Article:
Indian Journal of Rheumatology

: 2018  |  Volume : 13  |  Issue : 4  |  Page : 282--283


Reena Kumari Sharma1, Mudita Gupta1, Samriti Sood1, Archit Gupta2,  
1 Department of Dermatology, Venereology and Leprosy, IGMC, Shimla, Himachal Pradesh, India
2 General Surgery, IGMC, Shimla, Himachal Pradesh, India

Correspondence Address:
Dr. Mudita Gupta
Department of Dermatology, Venereology and Leprosy, IGMC, Shimla, Himachal Pradesh

How to cite this article:
Sharma RK, Gupta M, Sood S, Gupta A. Pachydermodactyly.Indian J Rheumatol 2018;13:282-283

How to cite this URL:
Sharma RK, Gupta M, Sood S, Gupta A. Pachydermodactyly. Indian J Rheumatol [serial online] 2018 [cited 2020 Aug 3 ];13:282-283
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Full Text

Pachydermodactyly (PDD) is a rare disease with thickening over the lateral aspect of fingers and swelling at the level of proximal interphalangeal (PIP) joints. PDD was first described by Bazex et al.,[1] in 1973, and the term “PDD” was coined by Verbov, literally meaning thickened skin of fingers.[2] There are only about 150 cases reported in literature worldwide.[3] We present a case of a 14-year-old boy with PDD.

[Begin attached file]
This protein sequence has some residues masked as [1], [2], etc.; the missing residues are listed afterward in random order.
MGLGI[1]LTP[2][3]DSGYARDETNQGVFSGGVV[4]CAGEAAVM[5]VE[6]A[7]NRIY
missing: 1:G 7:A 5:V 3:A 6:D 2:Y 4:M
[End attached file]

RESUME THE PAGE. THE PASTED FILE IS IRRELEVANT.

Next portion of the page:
A 14-year-old boy presented with painless swelling and thickening of fingers of both hands at the level of PIP joints for the past 2 years. There was no history of morning stiffness, joint pain, any functional impairment, oral ulcer, seizures, behavioral abnormalities, or any trauma. He denied any history of rubbing or interlacing the fingers. He had no history of similar complaint in the family. On examination, he was a healthy adolescent male without any systemic complaints. There were bulbous swellings of 2nd–4th fingers of bilateral hands with thickening and roughening of fingers. The swellings were more prominent over the dorsolateral aspects of the fingers [Figure 1]. Blood investigations including complete blood count with differential count were normal. Antinuclear antibody (ANA), rheumatoid factor, and thyroid functions were normal. Erythrocyte sedimentation rate was 8 mm/1st h. X-ray of hand showed soft-tissue swelling of 2nd–4th fingers surrounding PIP joints without any bone or joint abnormality [Figure 2]. On psychiatric consultation, no abnormality was detected. Final diagnosis of PDD was made. He was treated with intralesional injections of triamcinolone 20 mg/ml and under follow-up. He was also advised to wear gloves and avoid friction.{Figure 1}{Figure 2}